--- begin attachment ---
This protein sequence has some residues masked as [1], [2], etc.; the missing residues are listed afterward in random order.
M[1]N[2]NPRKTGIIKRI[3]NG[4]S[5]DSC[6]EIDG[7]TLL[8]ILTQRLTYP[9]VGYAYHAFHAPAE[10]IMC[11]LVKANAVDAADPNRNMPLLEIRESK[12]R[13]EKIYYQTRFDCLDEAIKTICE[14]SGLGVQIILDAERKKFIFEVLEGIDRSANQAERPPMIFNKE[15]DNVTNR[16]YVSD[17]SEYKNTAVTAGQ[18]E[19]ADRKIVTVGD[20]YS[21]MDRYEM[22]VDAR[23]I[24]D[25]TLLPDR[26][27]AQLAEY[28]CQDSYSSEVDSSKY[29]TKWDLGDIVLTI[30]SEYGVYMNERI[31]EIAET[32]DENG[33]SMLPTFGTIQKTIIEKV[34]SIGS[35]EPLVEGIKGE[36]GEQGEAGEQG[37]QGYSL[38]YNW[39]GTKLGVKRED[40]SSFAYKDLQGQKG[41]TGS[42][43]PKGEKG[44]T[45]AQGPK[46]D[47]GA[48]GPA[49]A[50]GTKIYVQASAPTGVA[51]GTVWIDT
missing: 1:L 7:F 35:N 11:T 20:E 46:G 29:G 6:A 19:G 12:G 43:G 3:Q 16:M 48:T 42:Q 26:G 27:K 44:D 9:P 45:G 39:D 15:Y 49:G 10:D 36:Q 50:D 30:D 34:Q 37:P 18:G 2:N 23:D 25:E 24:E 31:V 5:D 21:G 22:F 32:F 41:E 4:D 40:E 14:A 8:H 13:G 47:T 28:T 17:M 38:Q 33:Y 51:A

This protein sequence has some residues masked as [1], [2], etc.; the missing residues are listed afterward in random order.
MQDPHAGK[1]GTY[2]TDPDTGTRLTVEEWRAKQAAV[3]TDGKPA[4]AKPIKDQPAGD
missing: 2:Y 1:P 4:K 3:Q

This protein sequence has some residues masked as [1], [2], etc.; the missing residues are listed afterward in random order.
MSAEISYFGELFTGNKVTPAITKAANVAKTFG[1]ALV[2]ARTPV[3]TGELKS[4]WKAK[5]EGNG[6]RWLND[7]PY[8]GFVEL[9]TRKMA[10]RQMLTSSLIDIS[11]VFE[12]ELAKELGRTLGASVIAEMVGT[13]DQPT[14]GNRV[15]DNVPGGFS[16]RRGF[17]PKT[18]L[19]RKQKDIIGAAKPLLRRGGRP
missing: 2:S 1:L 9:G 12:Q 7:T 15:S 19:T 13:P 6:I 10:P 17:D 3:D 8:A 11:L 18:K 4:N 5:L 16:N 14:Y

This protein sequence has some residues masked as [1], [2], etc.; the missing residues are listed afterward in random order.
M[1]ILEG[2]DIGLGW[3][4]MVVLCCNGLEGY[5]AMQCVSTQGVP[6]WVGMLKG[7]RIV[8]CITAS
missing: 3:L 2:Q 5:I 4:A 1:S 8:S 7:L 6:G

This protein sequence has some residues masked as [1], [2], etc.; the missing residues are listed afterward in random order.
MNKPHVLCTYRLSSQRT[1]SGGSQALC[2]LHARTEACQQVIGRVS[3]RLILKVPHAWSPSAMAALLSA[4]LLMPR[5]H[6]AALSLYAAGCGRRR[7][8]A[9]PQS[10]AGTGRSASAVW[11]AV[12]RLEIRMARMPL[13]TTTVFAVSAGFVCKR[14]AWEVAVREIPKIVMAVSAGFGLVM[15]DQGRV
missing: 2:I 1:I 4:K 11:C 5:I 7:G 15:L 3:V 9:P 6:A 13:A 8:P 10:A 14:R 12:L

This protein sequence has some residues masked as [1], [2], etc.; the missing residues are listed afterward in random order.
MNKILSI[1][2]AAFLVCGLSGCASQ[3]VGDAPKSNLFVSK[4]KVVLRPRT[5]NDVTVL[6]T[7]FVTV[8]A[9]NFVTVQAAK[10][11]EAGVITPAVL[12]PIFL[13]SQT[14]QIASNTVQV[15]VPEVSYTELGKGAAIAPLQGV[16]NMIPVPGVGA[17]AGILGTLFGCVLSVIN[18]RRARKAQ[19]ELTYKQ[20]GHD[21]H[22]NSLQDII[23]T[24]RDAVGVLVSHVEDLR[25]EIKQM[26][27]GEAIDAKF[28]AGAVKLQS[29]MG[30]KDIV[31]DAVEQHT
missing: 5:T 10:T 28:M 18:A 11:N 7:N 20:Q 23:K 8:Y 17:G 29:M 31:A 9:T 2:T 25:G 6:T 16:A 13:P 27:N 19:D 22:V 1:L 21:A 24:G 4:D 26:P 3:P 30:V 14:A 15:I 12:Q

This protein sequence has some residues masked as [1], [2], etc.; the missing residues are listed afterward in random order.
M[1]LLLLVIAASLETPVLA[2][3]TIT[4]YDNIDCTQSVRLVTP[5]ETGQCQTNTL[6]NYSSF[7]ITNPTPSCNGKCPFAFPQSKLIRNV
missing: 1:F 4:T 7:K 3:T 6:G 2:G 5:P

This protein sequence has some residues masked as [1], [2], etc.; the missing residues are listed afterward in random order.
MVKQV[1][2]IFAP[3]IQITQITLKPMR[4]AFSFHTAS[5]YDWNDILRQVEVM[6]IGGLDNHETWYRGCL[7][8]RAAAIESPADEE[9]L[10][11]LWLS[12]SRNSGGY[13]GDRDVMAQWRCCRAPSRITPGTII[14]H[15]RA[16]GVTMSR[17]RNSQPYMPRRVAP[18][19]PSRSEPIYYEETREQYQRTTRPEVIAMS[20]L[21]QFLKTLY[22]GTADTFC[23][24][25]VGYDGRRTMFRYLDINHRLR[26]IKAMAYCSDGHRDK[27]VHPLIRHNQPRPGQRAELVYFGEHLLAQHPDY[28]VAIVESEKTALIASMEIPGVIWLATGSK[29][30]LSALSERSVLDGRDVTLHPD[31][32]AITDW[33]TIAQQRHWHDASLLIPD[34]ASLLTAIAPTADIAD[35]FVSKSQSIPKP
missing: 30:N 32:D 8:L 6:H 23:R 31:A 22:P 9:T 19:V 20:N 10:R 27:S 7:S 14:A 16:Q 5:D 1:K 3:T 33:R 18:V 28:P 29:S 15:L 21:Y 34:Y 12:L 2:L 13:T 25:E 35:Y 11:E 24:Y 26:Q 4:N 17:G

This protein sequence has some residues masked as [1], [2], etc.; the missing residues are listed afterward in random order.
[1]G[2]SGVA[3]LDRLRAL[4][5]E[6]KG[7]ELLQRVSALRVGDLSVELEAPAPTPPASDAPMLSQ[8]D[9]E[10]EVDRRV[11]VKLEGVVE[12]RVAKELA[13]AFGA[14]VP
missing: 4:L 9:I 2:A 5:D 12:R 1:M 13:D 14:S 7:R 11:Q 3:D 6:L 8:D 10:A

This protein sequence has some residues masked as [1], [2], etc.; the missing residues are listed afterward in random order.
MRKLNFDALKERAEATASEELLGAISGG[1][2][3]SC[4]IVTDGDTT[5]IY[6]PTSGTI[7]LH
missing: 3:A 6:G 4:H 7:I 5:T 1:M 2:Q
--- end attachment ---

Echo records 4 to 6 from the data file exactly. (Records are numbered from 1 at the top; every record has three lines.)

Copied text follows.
This protein sequence has some residues masked as [1], [2], etc.; the missing residues are listed afterward in random order.
M[1]ILEG[2]DIGLGW[3][4]MVVLCCNGLEGY[5]AMQCVSTQGVP[6]WVGMLKG[7]RIV[8]CITAS
missing: 3:L 2:Q 5:I 4:A 1:S 8:S 7:L 6:G

This protein sequence has some residues masked as [1], [2], etc.; the missing residues are listed afterward in random order.
MNKPHVLCTYRLSSQRT[1]SGGSQALC[2]LHARTEACQQVIGRVS[3]RLILKVPHAWSPSAMAALLSA[4]LLMPR[5]H[6]AALSLYAAGCGRRR[7][8]A[9]PQS[10]AGTGRSASAVW[11]AV[12]RLEIRMARMPL[13]TTTVFAVSAGFVCKR[14]AWEVAVREIPKIVMAVSAGFGLVM[15]DQGRV
missing: 2:I 1:I 4:K 11:C 5:I 7:G 15:L 3:V 9:P 6:A 13:A 8:P 10:A 14:R 12:L

This protein sequence has some residues masked as [1], [2], etc.; the missing residues are listed afterward in random order.
MNKILSI[1][2]AAFLVCGLSGCASQ[3]VGDAPKSNLFVSK[4]KVVLRPRT[5]NDVTVL[6]T[7]FVTV[8]A[9]NFVTVQAAK[10][11]EAGVITPAVL[12]PIFL[13]SQT[14]QIASNTVQV[15]VPEVSYTELGKGAAIAPLQGV[16]NMIPVPGVGA[17]AGILGTLFGCVLSVIN[18]RRARKAQ[19]ELTYKQ[20]GHD[21]H[22]NSLQDII[23]T[24]RDAVGVLVSHVEDLR[25]EIKQM[26][27]GEAIDAKF[28]AGAVKLQS[29]MG[30]KDIV[31]DAVEQHT
missing: 5:T 10:T 28:M 18:A 11:N 7:N 20:Q 23:K 8:Y 17:G 29:M 31:A 9:T 2:T 25:G 6:T 16:A 13:P 27:N 19:D 22:V 1:L 21:A 24:G 4:D 26:P 3:P 30:V 14:A 15:I 12:Q